Understanding why will shape your goals in sport
Consider why children play sports and why parents want their children to play sports and develop an evidence-based pathway.
Roughly forty million boys and girls between the ages of 5 and 18 in the U.S. participate in organized athletic activities, most of which are not school-based. The majority play in recreational leagues. Then, from these recreational leagues, the better players are siphoned off to join select "travel teams." The thought of a college scholarship or professional contract is one selling point for these travel teams. Despite your chance of a college athletic scholarship being small, these dreams are based on the belief that your child deserves opportunities, is valued, and has the potential to develop. Utah State has some great resources for Families in Sports. Check out this TedTalk: Sports and the Commodification of America's Youth https://www.youtube.com/watch?v=hcxiKP8ONkg.
Another popular notion is that sports build character. This idea has its roots in the nineteenth-century movement known as "muscular Christianity." The development of recreational sports and emphasis on physical fitness in British schools in Victorian Britain was the beginning. Proponents of Muscular Christianity believed that sport could instill young people with various virtues, teaching them to play fairly and with honor.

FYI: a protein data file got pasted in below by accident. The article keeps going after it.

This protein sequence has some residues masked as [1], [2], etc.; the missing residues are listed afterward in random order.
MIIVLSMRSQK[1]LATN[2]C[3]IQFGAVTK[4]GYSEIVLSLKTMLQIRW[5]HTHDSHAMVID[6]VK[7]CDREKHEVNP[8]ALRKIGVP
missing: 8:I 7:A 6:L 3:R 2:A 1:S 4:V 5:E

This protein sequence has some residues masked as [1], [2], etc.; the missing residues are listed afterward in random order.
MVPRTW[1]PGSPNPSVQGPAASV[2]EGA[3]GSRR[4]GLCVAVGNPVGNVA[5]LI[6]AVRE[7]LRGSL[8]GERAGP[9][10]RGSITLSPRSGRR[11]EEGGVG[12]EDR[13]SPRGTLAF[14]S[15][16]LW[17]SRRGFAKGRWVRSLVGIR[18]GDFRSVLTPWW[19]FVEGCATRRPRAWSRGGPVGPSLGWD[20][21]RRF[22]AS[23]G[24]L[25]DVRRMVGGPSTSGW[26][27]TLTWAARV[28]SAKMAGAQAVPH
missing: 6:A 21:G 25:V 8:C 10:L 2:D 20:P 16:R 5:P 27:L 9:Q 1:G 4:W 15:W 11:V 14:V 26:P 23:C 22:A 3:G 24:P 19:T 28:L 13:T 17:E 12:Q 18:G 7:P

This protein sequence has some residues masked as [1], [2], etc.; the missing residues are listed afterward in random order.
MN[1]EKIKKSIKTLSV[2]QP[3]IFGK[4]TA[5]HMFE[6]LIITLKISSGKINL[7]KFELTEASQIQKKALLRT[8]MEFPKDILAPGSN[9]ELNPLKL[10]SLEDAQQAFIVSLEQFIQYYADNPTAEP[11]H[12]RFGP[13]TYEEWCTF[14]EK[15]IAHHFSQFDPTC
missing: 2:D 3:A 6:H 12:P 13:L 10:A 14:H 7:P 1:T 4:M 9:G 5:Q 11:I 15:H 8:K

But when you consider sports today, this notion comes under scrutiny because of spoiled athletes, stories about steroids, scandals, crime, and the overall degeneration of athletes.
Perhaps it's best to consult the winningest basketball coach of all time, "Sports do not build character; they reveal it," said John Wooden, quoting the influential sportswriter Heywood Hale Broun.
Check out this video about True Success by John Wooden https://www.youtube.com/watch?v=3s_hlvhwmvg.
Read scripture to discover the secret to success: 1 Timothy 4:4-16 (click here to download: Bible Discovery PDF The Secret of Success).